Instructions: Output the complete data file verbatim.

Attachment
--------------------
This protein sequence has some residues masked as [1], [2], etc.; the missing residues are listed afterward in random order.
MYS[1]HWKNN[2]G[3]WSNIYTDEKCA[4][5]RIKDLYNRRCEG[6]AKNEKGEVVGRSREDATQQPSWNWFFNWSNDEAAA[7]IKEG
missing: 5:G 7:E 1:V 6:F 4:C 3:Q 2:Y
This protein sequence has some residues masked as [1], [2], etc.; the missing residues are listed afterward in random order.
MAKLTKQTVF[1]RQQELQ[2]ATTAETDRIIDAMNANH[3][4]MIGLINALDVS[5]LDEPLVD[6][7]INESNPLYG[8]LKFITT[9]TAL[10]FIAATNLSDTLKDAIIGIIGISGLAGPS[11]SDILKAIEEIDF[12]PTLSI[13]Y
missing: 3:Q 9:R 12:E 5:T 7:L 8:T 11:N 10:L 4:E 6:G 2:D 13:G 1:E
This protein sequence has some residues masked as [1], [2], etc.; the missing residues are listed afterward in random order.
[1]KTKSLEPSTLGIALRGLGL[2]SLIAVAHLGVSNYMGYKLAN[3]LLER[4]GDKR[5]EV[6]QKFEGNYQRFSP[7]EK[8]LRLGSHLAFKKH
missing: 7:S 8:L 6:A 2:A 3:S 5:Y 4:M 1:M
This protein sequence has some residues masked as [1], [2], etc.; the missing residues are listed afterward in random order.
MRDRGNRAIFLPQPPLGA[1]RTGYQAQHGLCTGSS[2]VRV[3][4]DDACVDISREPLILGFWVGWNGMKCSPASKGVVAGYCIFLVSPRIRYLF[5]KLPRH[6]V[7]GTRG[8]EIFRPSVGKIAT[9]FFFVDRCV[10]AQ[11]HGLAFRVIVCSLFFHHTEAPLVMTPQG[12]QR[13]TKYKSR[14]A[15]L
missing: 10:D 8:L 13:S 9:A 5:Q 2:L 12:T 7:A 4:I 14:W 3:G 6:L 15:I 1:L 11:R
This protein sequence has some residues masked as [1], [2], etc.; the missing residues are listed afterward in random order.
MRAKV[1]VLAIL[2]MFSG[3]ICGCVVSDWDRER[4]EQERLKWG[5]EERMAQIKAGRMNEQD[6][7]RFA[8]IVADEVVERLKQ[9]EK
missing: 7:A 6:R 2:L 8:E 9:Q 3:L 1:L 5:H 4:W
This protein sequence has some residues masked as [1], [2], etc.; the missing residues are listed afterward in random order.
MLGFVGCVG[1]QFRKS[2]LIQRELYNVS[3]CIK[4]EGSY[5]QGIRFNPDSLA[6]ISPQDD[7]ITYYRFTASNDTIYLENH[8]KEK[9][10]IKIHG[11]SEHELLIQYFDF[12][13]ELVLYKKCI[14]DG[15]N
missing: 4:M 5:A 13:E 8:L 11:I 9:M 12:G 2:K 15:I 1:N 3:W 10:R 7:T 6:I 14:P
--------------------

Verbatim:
This protein sequence has some residues masked as [1], [2], etc.; the missing residues are listed afterward in random order.
MYS[1]HWKNN[2]G[3]WSNIYTDEKCA[4][5]RIKDLYNRRCEG[6]AKNEKGEVVGRSREDATQQPSWNWFFNWSNDEAAA[7]IKEG
missing: 5:G 7:E 1:V 6:F 4:C 3:Q 2:Y
This protein sequence has some residues masked as [1], [2], etc.; the missing residues are listed afterward in random order.
MAKLTKQTVF[1]RQQELQ[2]ATTAETDRIIDAMNANH[3][4]MIGLINALDVS[5]LDEPLVD[6][7]INESNPLYG[8]LKFITT[9]TAL[10]FIAATNLSDTLKDAIIGIIGISGLAGPS[11]SDILKAIEEIDF[12]PTLSI[13]Y
missing: 3:Q 9:R 12:E 5:T 7:L 8:T 11:N 10:L 4:E 6:G 2:D 13:G 1:E
This protein sequence has some residues masked as [1], [2], etc.; the missing residues are listed afterward in random order.
[1]KTKSLEPSTLGIALRGLGL[2]SLIAVAHLGVSNYMGYKLAN[3]LLER[4]GDKR[5]EV[6]QKFEGNYQRFSP[7]EK[8]LRLGSHLAFKKH
missing: 7:S 8:L 6:A 2:A 3:S 5:Y 4:M 1:M
This protein sequence has some residues masked as [1], [2], etc.; the missing residues are listed afterward in random order.
MRDRGNRAIFLPQPPLGA[1]RTGYQAQHGLCTGSS[2]VRV[3][4]DDACVDISREPLILGFWVGWNGMKCSPASKGVVAGYCIFLVSPRIRYLF[5]KLPRH[6]V[7]GTRG[8]EIFRPSVGKIAT[9]FFFVDRCV[10]AQ[11]HGLAFRVIVCSLFFHHTEAPLVMTPQG[12]QR[13]TKYKSR[14]A[15]L
missing: 10:D 8:L 13:S 9:A 5:Q 2:L 12:T 7:A 4:I 14:W 3:G 6:L 15:I 1:L 11:R
This protein sequence has some residues masked as [1], [2], etc.; the missing residues are listed afterward in random order.
MRAKV[1]VLAIL[2]MFSG[3]ICGCVVSDWDRER[4]EQERLKWG[5]EERMAQIKAGRMNEQD[6][7]RFA[8]IVADEVVERLKQ[9]EK
missing: 7:A 6:R 2:L 8:E 9:Q 3:L 1:L 5:H 4:W
This protein sequence has some residues masked as [1], [2], etc.; the missing residues are listed afterward in random order.
MLGFVGCVG[1]QFRKS[2]LIQRELYNVS[3]CIK[4]EGSY[5]QGIRFNPDSLA[6]ISPQDD[7]ITYYRFTASNDTIYLENH[8]KEK[9][10]IKIHG[11]SEHELLIQYFDF[12][13]ELVLYKKCI[14]DG[15]N
missing: 4:M 5:A 13:E 8:L 11:I 9:M 12:G 2:K 15:I 1:N 3:W 10:R 7:T 6:I 14:P